The worst Ebola outbreak in history is only getting worse.

The World Health Organization said on Thursday that the outbreak that has ravaged West Africa could infect 20,000 people before it is over. With 1,552 deaths recorded so far, the virus is certain to claim more lives than all of the previous Ebola outbreaks combined.

At least 3,069 people are believed to have been infected in the current outbreak, but WHO officials believe that the real tally is far higher.

“[I]n many areas of intense transmission the actual number of cases may be 2-4 fold higher than that currently reported,” the organization said. It added that “the aggregate case load of [Ebola] could exceed 20,000 over the course of this emergency.”

The organization released a “roadmap” for stemming the rising tide of infections within six to nine months.

The new plan of action comes as the outbreak appears to be getting worse. Forty percent of infections included in the current tally occurred within the last three weeks, WHO said Thursday. And the virus has mutated during the outbreak, which could hinder diagnosis and treatment of the disease, according to scientists who genetically sequenced the virus in scores of victims.

U.S. government researchers, in collaboration with British drugmaker GlaxoSmithKline, announced Thursday that they will begin human trials next week at the National Institutes of Health in Bethesda, Md., for an experimental Ebola vaccine. Health officials said they want to rush the drug as quickly as possible to health workers and others at risk in Ebola-ravaged West Africa.

In Liberia, where international health organizations have said the outbreak could be spiraling out of control, Centers for Disease Control and Prevention Director Tom Frieden said the situation is far worse than he anticipated.

“It’s even worse than I’d feared,” Frieden told CNN. “Every day this outbreak goes on, it increases the risk for another export to another country.”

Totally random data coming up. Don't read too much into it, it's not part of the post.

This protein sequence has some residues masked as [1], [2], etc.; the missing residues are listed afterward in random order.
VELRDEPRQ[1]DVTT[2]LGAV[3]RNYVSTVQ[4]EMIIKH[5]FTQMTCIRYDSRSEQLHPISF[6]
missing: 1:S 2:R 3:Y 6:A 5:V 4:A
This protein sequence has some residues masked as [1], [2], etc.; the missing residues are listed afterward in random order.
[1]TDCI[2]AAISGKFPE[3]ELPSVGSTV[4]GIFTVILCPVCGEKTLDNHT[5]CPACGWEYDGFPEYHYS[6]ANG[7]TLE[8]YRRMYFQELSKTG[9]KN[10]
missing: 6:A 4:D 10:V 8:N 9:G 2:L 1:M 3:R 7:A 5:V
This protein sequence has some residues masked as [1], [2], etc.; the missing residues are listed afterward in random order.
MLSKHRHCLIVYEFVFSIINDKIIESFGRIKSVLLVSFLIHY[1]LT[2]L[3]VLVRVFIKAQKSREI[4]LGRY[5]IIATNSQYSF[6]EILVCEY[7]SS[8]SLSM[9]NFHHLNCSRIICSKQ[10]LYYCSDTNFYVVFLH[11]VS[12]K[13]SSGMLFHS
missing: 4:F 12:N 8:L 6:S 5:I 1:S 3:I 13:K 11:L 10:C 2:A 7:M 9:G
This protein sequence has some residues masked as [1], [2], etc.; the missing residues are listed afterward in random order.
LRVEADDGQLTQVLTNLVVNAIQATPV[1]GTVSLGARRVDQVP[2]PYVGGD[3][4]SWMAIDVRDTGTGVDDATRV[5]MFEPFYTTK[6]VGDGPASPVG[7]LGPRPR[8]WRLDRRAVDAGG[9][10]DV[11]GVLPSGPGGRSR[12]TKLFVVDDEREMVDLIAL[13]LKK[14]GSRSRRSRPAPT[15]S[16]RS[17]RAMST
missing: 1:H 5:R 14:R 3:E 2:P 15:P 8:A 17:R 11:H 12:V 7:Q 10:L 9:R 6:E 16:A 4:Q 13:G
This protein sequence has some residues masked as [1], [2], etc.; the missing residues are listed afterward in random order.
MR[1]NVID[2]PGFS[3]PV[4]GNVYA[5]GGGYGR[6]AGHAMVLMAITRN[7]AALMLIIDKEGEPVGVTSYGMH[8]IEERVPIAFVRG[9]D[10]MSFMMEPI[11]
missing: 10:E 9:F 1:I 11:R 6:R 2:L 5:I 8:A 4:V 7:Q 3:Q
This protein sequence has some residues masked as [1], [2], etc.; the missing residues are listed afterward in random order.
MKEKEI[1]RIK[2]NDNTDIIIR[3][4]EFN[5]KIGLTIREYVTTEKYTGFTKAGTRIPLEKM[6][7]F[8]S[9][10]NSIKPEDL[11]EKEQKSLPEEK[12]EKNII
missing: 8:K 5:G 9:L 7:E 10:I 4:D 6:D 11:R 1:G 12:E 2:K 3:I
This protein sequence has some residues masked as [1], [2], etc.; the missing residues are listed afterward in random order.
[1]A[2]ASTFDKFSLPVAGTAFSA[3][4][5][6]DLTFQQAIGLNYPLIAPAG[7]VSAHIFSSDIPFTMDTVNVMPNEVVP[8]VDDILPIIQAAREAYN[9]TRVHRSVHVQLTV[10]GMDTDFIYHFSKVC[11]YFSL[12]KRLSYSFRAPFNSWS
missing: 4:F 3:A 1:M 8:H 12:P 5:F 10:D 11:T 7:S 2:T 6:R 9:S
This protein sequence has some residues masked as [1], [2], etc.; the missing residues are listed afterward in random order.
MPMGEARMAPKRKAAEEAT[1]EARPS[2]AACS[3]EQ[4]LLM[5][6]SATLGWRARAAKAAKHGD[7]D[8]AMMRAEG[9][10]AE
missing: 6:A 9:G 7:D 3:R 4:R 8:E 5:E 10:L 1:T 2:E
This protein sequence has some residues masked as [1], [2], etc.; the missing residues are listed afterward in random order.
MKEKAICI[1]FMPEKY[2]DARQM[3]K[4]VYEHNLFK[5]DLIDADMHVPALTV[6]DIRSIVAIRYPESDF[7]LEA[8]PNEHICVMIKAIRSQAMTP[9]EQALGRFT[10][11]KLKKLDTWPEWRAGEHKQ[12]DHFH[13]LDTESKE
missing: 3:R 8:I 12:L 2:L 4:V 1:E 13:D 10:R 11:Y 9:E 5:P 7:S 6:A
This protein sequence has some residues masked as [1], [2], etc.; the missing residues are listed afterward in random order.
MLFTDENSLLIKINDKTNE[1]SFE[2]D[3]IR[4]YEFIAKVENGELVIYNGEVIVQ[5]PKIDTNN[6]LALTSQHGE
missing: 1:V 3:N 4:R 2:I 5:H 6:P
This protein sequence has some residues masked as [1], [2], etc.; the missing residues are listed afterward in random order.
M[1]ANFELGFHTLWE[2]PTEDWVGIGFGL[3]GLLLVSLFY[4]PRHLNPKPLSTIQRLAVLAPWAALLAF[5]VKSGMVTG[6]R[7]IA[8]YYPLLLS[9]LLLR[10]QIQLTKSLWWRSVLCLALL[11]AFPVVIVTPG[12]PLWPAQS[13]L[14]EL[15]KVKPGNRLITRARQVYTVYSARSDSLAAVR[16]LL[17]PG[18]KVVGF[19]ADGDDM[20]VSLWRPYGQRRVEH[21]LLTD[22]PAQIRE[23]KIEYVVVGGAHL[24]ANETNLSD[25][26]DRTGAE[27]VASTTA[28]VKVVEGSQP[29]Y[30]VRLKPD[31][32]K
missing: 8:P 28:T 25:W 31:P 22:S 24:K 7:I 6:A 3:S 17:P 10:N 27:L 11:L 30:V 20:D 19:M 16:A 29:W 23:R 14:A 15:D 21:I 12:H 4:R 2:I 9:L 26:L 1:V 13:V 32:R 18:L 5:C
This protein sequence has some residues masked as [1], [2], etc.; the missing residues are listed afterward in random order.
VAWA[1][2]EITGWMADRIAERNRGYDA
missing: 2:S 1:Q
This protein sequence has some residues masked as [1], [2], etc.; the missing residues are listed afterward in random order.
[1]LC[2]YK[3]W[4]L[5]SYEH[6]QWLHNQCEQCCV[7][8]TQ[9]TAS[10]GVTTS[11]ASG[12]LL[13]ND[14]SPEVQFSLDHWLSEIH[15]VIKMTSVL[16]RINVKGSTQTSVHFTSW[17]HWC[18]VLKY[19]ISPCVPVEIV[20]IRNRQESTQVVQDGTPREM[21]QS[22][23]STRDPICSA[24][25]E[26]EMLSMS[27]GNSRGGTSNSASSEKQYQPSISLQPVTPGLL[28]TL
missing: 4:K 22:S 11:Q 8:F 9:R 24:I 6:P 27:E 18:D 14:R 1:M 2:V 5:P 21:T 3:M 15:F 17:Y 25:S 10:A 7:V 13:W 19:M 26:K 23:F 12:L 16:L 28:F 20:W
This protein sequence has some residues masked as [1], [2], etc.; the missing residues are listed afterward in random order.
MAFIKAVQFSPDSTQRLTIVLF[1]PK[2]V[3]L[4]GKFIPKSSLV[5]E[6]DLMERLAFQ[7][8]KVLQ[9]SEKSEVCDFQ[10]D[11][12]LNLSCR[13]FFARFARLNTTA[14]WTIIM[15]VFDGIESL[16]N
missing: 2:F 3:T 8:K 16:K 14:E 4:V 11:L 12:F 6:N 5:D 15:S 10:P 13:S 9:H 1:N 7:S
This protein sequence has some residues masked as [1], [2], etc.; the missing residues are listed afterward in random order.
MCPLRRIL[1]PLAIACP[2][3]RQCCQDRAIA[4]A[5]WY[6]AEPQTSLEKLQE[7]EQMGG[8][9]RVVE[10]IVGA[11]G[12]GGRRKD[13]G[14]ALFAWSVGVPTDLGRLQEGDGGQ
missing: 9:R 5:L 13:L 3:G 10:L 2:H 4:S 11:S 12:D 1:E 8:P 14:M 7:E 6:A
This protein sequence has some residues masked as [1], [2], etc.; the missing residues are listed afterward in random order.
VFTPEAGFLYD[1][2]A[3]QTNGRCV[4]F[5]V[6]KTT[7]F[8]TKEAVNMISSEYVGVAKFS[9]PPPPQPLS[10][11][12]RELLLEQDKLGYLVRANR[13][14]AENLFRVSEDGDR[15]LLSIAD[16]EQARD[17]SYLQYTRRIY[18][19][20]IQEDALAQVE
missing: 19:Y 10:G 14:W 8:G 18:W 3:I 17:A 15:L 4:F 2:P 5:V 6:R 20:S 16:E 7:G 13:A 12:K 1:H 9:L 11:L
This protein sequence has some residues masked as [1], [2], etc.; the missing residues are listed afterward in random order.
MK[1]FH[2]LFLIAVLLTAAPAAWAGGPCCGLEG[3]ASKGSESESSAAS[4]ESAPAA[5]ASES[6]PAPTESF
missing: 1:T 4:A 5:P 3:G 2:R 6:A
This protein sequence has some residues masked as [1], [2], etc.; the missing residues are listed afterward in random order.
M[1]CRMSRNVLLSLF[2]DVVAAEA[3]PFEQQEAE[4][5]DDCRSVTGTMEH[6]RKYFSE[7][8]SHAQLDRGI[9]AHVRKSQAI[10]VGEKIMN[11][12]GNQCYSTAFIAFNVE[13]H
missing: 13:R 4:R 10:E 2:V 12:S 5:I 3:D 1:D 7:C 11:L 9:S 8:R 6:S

The country has experienced the brunt of the outbreak, and already weak health systems are buckling under the burden of over 1,300 cases. Violent clashes with residents and police broke out in Liberia’s West Point slum, fueled by fear of infection and rage that the entire community had been forcibly quarantined in an effort to prevent the spread of the virus.

So far, cases related to the Zaire strain of Ebola have affected only Guinea, Liberia, Sierra Leone and, to a lesser extent, Nigeria.

On Wednesday, Nigerian officials announced the first Ebola death outside of the populous city Lagos, were several patients who came into contact with a Liberian man, had become affected.

The new case involves a doctor in Port Harcourt. His wife has been quarantined, and 70 other people they may have come into contact with are also under observation according to the BBC.

A separate Ebola outbreak — unrelated to the outbreak in West Africa — was recently reported in Congo.

Making the outbreak more acute in West Africa is the continued infection of health-care workers. According to WHO, 130 health workers have died from Ebola out of 225 who have been infected.

Two American aid workers, including one doctor, were flown to the United States for treatment after being infected in Liberia; both survived and were released from an Atlanta hospital last week. A British health worker who tested positive for the virus was flown to London on Sunday for treatment.

On Wednesday, the CDC said that a researcher was being flown back to the United States after coming into “low-risk contact” with someone sick with the disease. That person is not infected and is experiencing no symptoms.

Though the West African outbreak is far from over, already there are concerns that a food and sanitation crisis is on the horizon. The WHO noted that once the rate of infections has been brought under control, an additional plan will be needed to deal with those issues, as well as an increasing number of children orphaned by the virus.

Brady Dennis contributed to this report.

[This post has been updated.]